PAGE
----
Frank: If we acknowledge limitations in controlling this “material world,” then aren’t we also accepting that the Self is limited because there isn’t actually a separation between the two? At the very least, the Self is limited to control the apparent objects within Maya. In other words, if the Self is limited to control the objects, even if the objects are not real, isn’t this showing a limitation? The objects are the Self (even if dependent on the Self as mithya), yet the Self can’t control the objects; this sounds like a limitation to me.
Sundari: You are confusing satya with mithya, imposing satya onto mithya. Your thinking is from the jiva’s perspective, trying to work out satya as a jiva. The jiva does not control anything, nor does the Self. There is nothing for the Self to control if everything is it. The jiva/ego wants to control everything, but it can’t, because the only controller is Isvara – the Creator of the jiva and the field. Isvara in the role of the Creator is the Self in association with Maya, ignorance. That which appears to control the Self, but it is only an apparent control. The jiva is controlled by Isvara (the gunas) until such time as it understands its true nature as the Self. Then the mind is managed (NOT controlled) through Self-knowledge, and all control is surrendered to Isvara in an attitude of gratitude – karma yoga.
Frank: Again, I want to be clear; I get that the objects are neither truly existent nor non-existent, that they depend on satya for its seeming existence. Yet despite that, the Self can’t control the objects. Limitless literally means without ANY limits. I don’t see how we get around this point that the Self is indeed limited in this way.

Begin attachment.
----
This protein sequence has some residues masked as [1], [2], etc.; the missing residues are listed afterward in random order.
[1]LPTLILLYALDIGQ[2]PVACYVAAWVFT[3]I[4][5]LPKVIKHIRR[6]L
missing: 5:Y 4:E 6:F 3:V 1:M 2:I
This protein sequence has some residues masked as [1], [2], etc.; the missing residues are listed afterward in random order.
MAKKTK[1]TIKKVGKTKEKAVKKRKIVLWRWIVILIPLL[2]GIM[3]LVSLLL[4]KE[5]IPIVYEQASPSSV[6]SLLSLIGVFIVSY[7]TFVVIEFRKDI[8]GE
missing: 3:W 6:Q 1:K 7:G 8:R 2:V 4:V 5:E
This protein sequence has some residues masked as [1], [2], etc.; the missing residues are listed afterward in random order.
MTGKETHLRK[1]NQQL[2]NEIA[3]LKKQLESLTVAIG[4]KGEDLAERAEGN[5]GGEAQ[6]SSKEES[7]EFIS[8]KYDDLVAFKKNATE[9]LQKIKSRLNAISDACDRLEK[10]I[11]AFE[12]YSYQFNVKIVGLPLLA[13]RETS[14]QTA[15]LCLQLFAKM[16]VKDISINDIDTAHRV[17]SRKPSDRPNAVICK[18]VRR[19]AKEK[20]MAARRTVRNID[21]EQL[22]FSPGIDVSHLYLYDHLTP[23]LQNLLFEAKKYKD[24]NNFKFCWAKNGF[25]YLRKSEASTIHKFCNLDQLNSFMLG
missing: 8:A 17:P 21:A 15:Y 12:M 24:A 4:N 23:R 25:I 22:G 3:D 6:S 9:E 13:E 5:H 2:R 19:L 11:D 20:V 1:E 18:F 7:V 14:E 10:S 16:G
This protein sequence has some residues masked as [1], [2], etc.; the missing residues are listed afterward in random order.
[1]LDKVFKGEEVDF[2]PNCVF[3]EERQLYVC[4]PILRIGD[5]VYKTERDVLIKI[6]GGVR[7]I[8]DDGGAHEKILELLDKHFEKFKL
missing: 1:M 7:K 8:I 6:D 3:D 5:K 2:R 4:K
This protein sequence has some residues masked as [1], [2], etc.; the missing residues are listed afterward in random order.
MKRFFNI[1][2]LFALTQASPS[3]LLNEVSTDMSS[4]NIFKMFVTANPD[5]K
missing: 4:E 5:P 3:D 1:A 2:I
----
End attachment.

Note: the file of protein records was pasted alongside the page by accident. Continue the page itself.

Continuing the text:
Sundari: The Self is not limited. You do not understand the meaning of unlimited and you do not understand Isvara. See above.
Frank: Doesn’t Advaita Vedanta teach that this limitless awareness was and is always our true nature, regardless of if we realize it or not? If so, the only difference for the enlightened one is this realization, and literally nothing else about “reality” changes, thus the only loss of limitation is the loss of the sense of limitation, but the limitation still is as prevalent as ever. Again, just because one’s perspective has changed on viewing the limitation doesn’t change the fact that the limitation is still there. And on the other side, one who has yet to realize the Self is still just as much the Self as the enlightened one, even though not aware of it.
Sundari: You are wrong, and you are right. Nothing changes and everything changes for the individual, the jiva, once Self-knowledge is firm. Yes, the jiva is still limited and so is the field it lives in, but as the jiva and the field are objects known to you, all fear, worry, loneliness, anxiety over results or gaining losing/objects is gone for good. As the Self, you experience permanent peace of mind, the bliss of Self-knowledge never dims, as it is not experiential but known to BE you. You are free of the jiva and free AS the jiva. The difference in the experience of the jiva is immeasurable – IF all stages of Self-inquiry have been completed and Self-actualization has obtained.
Frank: Of course the teachings say the enlightened one’s vasanas become non-binding and won’t collect more karma, therefore not creating the conditions to reincarnate again, but must we all not accept and acknowledge that we can’t know this with certainty?